Investors and financial markets will be very surprised – and not at all happy – should Thursday’s ECB announcement not include the first cut in key interest rates since September 2019. With even the more hawkish Governing Council (GC) members having now adopted a notably more dovish line, recent central bank rhetoric has seemingly made a 25 basis point reduction a done-deal. This would lower the key deposit rate from its current record high to 3.75 percent, the refi rate to 4.25 percent and the rate on the marginal lending facility to 4.50 percent.

Assuming that rates are cut, the focus will be on any forward guidance for possible clues about when the next ease might be delivered. Any move on Thursday would necessitate some amendment to the existing language that, in a nutshell, says that current levels are thought to be appropriate for sustainably meeting the inflation target. A cut this week would probably receive unanimous GC support but beyond that, the outlook for policy is much less clear. The bank will almost certainly reiterate it remains data-dependent but as early as April, the head of the Lithuanian central bank Gediminas Simkus was already suggesting that there could be as many as four cuts between now and year-end. His Portuguese counterpart, Mario Centeno, has also pointed out that even lowering rates by 100 basis points would still leave policy restrictive. However, other members will be much more cautious and, on balance, any new forward guidance is likely to be non-committal.

Meantime, while interest rates are falling, QT will still be tightening financial conditions by shrinking the bank’s balance sheet. From next month, QT will be expanded by including the pandemic emergency purchase programme (PEPP) with an average monthly target for disposals of €7.5 billion through December. Moreover, from 2025, partial reinvestment will be discontinued, meaning that the rate of decline will accelerate again. This raises the risk of putting fresh downside pressure on money supply growth just at the time when it is showing signs of recovery.

For a while now, financial markets have fully priced in a 25 basis point cut this month. However, expected rate reductions over the rest of the year and through 2025 have been tempered further since the April meeting. At 3.4 percent, 3-month money rates at year-end are now priced about 30 basis points higher than expected just before the last announcement and imply only two cuts this year. The December 2025 call has also been raised by nearly 40 basis points to 2.9 percent.

The less aggressive easing profile reflects the latest inflation developments. Hence, the decline in the headline rate stalled in May with the flash data showing a 0.2 percentage point rise to 2.6 percent, its first increase in 2024 and matching the highest level since last December. More significantly, the core measures also accelerated with the narrow gauge climbing from 2.7 percent to 2.9 percent, its first advance since June 2023. In addition, and perhaps most worryingly, inflation in services jumped fully 0.4 percentage points to 4.1 percent, a 7-month high. This will not sit all at well with the GC hawks and provides a strong argument for not following a June ease with another as soon as July.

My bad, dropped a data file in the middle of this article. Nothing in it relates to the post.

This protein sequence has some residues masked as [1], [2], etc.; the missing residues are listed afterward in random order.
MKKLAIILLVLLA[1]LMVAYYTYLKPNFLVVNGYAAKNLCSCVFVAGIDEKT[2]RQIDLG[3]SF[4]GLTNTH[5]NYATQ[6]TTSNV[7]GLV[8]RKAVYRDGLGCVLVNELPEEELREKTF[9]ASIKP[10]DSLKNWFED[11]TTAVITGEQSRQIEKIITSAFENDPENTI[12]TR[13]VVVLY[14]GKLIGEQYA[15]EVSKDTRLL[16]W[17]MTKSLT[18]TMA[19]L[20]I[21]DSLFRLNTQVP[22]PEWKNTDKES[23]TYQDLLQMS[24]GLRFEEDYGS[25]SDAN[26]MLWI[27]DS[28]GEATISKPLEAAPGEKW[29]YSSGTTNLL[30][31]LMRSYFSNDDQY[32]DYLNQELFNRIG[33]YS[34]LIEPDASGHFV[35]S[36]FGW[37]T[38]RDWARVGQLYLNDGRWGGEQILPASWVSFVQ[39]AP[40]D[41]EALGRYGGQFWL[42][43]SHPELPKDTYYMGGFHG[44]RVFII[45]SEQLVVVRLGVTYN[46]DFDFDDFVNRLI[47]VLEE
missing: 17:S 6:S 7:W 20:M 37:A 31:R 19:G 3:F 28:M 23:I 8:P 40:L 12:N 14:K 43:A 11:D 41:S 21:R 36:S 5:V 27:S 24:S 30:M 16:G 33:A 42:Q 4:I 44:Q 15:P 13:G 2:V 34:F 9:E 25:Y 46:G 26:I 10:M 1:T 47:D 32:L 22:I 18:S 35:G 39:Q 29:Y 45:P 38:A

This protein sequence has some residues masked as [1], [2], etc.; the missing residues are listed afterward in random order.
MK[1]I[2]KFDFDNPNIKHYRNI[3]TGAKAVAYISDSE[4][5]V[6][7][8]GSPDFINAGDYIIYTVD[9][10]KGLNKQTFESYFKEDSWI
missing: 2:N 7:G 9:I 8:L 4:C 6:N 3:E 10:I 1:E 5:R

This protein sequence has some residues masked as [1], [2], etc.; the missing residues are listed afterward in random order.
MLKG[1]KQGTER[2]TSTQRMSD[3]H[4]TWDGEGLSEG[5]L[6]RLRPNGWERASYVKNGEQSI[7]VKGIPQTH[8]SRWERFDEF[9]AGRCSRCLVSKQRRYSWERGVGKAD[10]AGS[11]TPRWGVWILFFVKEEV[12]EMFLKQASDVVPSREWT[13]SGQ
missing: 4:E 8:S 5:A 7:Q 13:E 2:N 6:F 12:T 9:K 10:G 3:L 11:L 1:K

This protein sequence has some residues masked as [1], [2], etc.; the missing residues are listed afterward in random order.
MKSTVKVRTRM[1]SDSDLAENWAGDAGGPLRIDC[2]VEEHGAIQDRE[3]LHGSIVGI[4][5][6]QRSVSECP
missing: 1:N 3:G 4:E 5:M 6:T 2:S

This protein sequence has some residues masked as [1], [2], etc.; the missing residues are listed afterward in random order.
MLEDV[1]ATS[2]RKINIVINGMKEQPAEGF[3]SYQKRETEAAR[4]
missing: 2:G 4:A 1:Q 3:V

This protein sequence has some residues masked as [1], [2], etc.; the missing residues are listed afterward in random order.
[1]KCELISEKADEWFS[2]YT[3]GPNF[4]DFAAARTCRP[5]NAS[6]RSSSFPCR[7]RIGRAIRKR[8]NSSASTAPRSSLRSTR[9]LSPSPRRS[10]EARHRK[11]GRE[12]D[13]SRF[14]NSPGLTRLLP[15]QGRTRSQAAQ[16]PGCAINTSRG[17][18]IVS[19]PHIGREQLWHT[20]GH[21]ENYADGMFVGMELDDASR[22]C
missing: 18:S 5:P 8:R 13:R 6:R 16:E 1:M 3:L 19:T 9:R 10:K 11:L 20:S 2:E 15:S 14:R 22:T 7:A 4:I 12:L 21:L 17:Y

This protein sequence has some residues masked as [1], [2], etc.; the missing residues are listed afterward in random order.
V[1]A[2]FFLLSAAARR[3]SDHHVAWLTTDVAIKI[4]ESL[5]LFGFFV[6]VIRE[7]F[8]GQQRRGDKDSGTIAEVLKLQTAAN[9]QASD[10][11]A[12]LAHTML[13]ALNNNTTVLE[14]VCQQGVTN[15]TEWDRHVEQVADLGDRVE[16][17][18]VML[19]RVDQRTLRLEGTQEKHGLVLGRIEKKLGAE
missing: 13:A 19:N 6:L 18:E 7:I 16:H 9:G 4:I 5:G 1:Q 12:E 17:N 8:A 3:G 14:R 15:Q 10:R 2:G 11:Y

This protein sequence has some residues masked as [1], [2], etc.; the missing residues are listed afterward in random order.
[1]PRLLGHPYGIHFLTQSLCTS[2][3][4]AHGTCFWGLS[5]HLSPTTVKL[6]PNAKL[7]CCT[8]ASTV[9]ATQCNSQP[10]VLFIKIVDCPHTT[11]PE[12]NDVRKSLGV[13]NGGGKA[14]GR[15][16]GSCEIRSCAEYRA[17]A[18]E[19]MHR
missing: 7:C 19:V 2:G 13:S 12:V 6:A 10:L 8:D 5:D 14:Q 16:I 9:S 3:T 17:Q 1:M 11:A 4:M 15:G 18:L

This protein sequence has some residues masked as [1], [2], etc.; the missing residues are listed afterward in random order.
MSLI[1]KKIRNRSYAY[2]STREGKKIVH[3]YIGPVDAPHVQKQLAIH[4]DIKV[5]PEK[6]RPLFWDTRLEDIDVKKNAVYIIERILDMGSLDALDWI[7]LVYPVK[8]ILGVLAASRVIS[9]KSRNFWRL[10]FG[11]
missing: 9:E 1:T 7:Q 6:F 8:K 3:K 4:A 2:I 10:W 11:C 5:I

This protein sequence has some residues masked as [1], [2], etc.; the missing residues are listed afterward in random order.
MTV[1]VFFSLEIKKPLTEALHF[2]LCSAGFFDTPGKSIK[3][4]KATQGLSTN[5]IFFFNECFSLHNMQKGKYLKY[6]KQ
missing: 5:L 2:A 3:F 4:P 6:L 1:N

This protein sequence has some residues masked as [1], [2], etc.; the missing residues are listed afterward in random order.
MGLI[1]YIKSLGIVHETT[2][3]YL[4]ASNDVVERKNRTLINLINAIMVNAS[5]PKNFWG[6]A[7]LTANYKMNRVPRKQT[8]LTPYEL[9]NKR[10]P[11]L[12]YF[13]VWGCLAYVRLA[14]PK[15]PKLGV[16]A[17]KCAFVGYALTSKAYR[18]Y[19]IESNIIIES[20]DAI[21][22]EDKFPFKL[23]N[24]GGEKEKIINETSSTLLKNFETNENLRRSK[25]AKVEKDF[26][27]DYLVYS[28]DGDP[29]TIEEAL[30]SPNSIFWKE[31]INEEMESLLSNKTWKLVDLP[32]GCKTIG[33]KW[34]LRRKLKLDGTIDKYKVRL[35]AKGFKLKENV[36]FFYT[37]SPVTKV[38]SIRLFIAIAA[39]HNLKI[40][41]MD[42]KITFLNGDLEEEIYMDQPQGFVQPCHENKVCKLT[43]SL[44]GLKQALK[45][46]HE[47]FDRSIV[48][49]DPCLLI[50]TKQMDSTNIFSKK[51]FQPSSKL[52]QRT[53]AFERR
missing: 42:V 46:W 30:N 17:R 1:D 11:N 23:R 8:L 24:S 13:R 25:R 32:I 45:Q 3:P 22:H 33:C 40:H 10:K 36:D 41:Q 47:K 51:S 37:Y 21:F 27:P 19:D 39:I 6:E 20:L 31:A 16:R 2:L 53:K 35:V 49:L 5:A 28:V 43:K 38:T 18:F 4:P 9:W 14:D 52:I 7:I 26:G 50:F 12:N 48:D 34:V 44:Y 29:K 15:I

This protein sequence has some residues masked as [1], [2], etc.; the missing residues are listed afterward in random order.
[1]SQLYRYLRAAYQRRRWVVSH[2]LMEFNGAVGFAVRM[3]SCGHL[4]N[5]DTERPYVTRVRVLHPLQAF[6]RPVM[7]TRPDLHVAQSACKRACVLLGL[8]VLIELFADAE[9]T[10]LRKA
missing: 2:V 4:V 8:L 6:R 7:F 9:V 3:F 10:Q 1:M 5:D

This view is backed up by the latest wage data which have painted a decidedly mixed picture. The ECB’s own negotiated wage series showed a slight acceleration from an annual 4.5 percent rate at the end of 2023 to 4.7 percent last quarter. However, data covering the period when most agreements take place pointed to some underlying moderation, a scenario broadly consistent with the monthly wage tracker compiled by Indeed. Even so, the bottom line is that wages are still rising rapidly – notably in Germany for which the latest Bundesbank estimate was fully 6.2 percent. The ECB still expects wages to cool during 2024 but with the labour market so tight – the April jobless rate even hit a new record low – the latest developments provide reason for delivering a cautious approach to easing.

Inflation expectations in April were equally mixed with the ECB’s latest survey finding households’ view 1-year ahead either flat or marginally higher but over the 3-year horizon, slightly weaker. Still, in total the report suggested no significant change versus March and should not pose a threat to an interest rate reduction this week. That said, with all the measures still well above 2 percent, the results also provided further reason for not rushing into the next cut.

As it is, economic data released since the April meeting have, on balance, been on the strong side of market expectations. Over the period, Econoday’s relative performance index (RPI) averaged 5 and, after omitting inflation indicators (RPI-P), 13. Accordingly, both measures show activity surprising on the upside, a development that may see a slight upward revision to the bank’s near-term growth projection. However, any change to the key inflation forecast is unlikely to impact this week’s interest rate decision.

In summary, forecasters and financial markets are very confident that the ECB will announce a 25 basis point cut in key interest rates on Thursday. Beyond that, another ease as soon as July, the last meeting before the summer recess, might well be too aggressive for most GC members. Inevitably, much will depend upon the interim inflation updates and the ECB’s own forecasts so September may be a more likely month. Either way, Chief Economist Lane said recently that policy must remain restrictive throughout 2024. The central bank will also be keeping a close eye on the exchange rate. The ECB is always quick to point out that it has no target for the euro but it is also fully aware that easing before the Federal Reserve could unsettle the currency and provide prices with an unwanted boost. Decoupling could be a risky business.

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